It is also possible, in the near future, to create virtual fitting rooms for each individual based on the latest 3D model technologies as 3D virtual model technologies become more widely available. We may be able to use artificial intelligence to measure our size accurately and adjust the digital models to match our measurements. MySize developes such technology that allows it to get done with the help of only a smartphone camera, enabling customers to order clothing in the correct size when they shop online.
It should also be noted that recommender systems, in combination with AI and personalised styling, are improving the online shopping experience for many customers. As part of the process, Stitch Fix generates a Style Profile for each customer using an initial Style Quiz as well as data points from the customer’s personal characteristics, clothing characteristics, post-Fix feedback, and historical interactions with the service. The Personal Style Profile will be used to develop predictive algorithms. This streamlined experience eliminates the traditional frustration that comes with searching online for clothes that fit your style, thereby reducing the chances of unsatisfaction and the need to return the unsuitable items.
3. Propelling the second-hand market
As part of a project by RISE, AI is being used to study ads of clothes to develop its own pricing model. Learning from ads for pre-owned products, it is able to recognise features associated with specific price levels, which can then be used to develop reliable models for price prediction. In return, the ability to trust the pricing of the second-hand clothing market makes it possible for more customers to take part in the market with confidence.
A short look at how thredUP has disrupted the industry: Vue.ai was used to process images using image recognition, to provide accurate pricing and tagging based on pattern, colour, and fashion edginess, making their processing center much more efficient and making it possible to process 100K unique items a day. The company also provides a service that sends 10 items hand-picked by stylists to further reduce waste and returns. Based on the consumer’s previous history, as well as fashion trends, the stylists use artificial intelligence to help them fill out orders quickly and accurately, thus maximising their efficiency.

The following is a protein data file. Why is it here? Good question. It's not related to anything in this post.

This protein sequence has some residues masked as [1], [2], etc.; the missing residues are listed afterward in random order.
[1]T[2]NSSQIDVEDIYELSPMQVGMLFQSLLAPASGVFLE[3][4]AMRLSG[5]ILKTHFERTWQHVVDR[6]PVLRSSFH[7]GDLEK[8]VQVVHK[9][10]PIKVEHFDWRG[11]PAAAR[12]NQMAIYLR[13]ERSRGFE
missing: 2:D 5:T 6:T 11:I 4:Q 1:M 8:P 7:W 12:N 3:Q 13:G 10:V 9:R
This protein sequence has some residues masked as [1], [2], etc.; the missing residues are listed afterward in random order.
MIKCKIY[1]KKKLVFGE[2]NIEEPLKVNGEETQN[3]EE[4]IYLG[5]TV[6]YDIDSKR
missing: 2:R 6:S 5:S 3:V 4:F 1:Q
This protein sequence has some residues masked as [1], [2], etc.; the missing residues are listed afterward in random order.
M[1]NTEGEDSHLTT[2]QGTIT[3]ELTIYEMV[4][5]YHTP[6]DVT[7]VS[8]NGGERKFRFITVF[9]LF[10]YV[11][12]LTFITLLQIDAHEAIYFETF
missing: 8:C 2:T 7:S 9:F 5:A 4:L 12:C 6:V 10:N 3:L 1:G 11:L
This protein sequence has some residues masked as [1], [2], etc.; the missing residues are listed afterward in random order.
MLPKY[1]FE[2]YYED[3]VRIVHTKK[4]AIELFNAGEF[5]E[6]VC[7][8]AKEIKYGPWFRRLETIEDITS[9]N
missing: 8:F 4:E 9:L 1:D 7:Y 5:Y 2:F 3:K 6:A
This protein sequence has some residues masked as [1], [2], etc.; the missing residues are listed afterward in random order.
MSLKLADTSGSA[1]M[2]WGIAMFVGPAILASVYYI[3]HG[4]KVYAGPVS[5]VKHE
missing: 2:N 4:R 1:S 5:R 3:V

4. Rental Fashion meets AI
One of the objectives of the Circular Fiber Initiative is to increase the use of clothing as a means of achieving a more sustainable textile economy. As women, we are all aware of how we can spend a hundred pounds on a gorgeous evening gown for our best friend’s wedding, and then the very next time we wear it is ten years later. Our wallets as well as the environment suffer when we buy clothes to wear for special occasions. It is a solution for people to save the expenses of purchasing expensive garments that are almost like single-use garments but with the added benefit of saving millions of under-used clothes. Rent the Runway – an e-commerce platform for renting and buying fashion-related items – went public in the late 2021, marking the beginning of a new era for the sector of rental fashion. The platform is based on a membership subscription model, which allows customers to rent clothes for a very affordable flat rate from the service every month.
5. AI sales prediction prevents stockpiling
I believe one of the most well-known and widely adopted practices in the industry is the last potential. There is a great deal of waste generated in the fast fashion industry due to the stockpiling of clothes since fashion trends change so frequently. Among the most obvious uses of Artificial Intelligence in this field is its use for advanced data analytics and machine learning sales forecasting in order to better forecast sales, clothing trends, customer behavior, and even to reduce the number of unsold clothes each season. In order for this technology to be cost-saving and environmental friendly at the same time, a great deal of research has been done with the goal of making it flawless.
The possibilities I’ve listed here are often complementary. For instance, MySize is developing a version of its functions specifically for pre-owned clothing.